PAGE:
The Department of Immigration and Border Protection have recently issued a notice in relation to assurances that imported goods do not contain asbestos. Strict liability offenses have been imposed on importers who’s declarations regarding asbestos being present in their imported products has been incorrect.
The full notice can be read here, however, we would like to point out some key points that are noted in this document.
- The ABF must be satisfied that goods entering Australia do not contain asbestos. Under powers in the Customs Act 1901, the ABF can examine goods and seek additional information from importers to determine whether the goods are prohibited imports.
- Goods suspected of containing asbestos will be held at the border until either the ABF is assured the importation is lawful or the ABF is satisfied of no asbestos content. Goods found to contain asbestos will be seized and the importers may be subject to penalties or prosecution.
- It is the responsibility of importers to take appropriate action to ensure that they do not import goods that contain asbestos into Australia, unless an exception, exemption or prior permission from the Minister of Employment applies.
- When making an import declaration, importers are required to declare if goods contain, or may contain, asbestos. However, the ABF does not solely rely on information included on an import declaration. It risk assesses 100 per cent of goods entering Australia and targets those considered at risk of containing asbestos.
- This may include goods that are known to contain asbestos, are supplied from countries with asbestos-producing industries, and/or are shipped from overseas suppliers previously identified as sending asbestos or goods containing asbestos to Australia. This means that importers who have declared “no” to the presence of asbestos may be required to provide information to assure the ABF that the goods do not contain asbestos.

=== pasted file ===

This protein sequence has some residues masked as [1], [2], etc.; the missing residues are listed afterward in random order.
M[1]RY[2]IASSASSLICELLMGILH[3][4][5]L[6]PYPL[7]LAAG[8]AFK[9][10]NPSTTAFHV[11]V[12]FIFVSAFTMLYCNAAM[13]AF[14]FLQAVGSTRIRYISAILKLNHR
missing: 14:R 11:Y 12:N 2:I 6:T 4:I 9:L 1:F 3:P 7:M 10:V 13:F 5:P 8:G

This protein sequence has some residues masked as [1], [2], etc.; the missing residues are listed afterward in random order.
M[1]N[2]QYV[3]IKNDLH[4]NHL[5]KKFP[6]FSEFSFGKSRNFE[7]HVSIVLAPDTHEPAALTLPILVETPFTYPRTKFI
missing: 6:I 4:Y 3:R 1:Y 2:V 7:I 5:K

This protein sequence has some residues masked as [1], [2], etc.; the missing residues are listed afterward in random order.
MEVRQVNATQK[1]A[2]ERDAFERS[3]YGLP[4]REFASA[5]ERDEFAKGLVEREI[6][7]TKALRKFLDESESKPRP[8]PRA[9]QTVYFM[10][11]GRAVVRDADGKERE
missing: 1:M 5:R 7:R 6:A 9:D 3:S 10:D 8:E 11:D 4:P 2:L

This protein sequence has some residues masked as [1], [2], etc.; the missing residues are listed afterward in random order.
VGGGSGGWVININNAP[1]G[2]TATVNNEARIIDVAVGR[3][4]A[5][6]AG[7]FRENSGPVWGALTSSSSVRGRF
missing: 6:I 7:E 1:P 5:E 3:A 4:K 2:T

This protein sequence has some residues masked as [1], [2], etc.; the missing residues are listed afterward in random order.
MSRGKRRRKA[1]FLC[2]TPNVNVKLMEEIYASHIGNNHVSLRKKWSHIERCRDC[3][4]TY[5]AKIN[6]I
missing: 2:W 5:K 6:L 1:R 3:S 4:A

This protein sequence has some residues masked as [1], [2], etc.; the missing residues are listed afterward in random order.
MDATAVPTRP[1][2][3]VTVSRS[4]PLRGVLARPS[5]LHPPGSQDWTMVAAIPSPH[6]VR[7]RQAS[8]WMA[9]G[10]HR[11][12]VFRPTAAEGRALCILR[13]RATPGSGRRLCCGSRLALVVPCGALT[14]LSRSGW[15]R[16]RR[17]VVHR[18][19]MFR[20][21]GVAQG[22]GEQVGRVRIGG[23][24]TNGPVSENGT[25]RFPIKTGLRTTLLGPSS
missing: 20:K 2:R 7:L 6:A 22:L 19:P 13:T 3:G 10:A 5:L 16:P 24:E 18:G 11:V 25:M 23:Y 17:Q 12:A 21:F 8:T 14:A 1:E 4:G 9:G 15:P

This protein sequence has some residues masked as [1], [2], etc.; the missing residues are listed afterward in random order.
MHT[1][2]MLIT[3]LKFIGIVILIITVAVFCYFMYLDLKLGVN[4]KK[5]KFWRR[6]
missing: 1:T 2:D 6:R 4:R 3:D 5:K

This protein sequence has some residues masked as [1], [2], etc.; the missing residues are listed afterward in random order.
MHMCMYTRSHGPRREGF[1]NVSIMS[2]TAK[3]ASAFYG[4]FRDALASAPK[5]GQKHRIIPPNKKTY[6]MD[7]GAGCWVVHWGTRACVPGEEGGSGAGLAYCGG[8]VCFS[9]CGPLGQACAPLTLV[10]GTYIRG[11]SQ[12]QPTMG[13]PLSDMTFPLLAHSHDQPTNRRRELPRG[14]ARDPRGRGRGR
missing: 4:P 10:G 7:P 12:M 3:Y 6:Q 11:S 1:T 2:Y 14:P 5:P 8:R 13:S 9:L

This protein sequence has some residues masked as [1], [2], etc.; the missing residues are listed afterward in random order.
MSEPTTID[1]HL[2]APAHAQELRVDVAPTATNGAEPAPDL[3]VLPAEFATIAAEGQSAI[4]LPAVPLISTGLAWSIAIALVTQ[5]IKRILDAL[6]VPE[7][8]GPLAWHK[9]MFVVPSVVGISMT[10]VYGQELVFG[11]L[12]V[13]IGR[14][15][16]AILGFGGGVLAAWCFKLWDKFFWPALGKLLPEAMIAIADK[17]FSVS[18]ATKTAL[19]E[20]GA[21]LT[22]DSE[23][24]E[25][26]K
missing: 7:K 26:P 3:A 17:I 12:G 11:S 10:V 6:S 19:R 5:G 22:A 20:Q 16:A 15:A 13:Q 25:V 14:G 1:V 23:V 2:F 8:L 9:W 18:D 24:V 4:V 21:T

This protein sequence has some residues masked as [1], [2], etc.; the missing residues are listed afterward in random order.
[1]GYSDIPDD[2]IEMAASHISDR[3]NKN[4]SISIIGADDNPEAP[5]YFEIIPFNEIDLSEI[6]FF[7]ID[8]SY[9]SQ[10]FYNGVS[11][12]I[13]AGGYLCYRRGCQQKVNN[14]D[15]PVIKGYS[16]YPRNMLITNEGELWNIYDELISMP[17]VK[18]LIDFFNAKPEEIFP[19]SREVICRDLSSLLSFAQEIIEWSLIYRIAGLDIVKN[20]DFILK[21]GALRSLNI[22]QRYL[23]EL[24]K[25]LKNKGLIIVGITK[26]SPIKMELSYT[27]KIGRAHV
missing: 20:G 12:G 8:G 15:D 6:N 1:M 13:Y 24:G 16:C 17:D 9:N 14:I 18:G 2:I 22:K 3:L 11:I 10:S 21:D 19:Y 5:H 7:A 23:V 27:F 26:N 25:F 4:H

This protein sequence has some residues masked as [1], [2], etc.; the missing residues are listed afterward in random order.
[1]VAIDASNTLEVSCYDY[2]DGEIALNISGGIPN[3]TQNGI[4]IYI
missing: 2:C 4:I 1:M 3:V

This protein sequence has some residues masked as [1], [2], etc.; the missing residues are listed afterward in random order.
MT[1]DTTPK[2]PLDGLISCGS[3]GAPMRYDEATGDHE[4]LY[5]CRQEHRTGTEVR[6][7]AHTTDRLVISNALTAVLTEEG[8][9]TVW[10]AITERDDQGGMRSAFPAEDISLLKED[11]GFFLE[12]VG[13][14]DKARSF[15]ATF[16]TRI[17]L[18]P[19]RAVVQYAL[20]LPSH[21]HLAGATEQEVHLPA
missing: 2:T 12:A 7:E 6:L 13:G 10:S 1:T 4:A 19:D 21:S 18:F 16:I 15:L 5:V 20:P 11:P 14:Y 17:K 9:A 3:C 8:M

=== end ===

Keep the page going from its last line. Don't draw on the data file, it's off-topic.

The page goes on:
The ABF will require importers who have declared “yes” to the presence of asbestos to arrange testing and certification in Australia, unless a relevant exception, exemption or permission applies.
Importers need to have sufficient knowledge of their goods back to the point of manufacture. Importers declaring “no” to asbestos content in their goods must only do so if they are certain that their goods do not contain asbestos by design, or by the use of naturally contaminated ingredients, during manufacture. Importers need to obtain sufficient information, prior to shipment, when unsure of any asbestos content, parts or components accompanying the primary item of import that are a risk (such as gaskets), or whether asbestos was present at any point in the supply chain process.
If the information presented does not provide sufficient assurance, the ABF will require importers to arrange testing and certification in Australia by a laboratory accredited by the National Association of Testing Authorities (NATA).
It is imperative that importers actively demonstrate due diligence prior to importing goods into Australia. Testing certificates, laboratory reports and supply chain documentation can provide assurance that asbestos is not present in your imported goods.
Asbestos is not only a problem for imports into Australia, but also exports.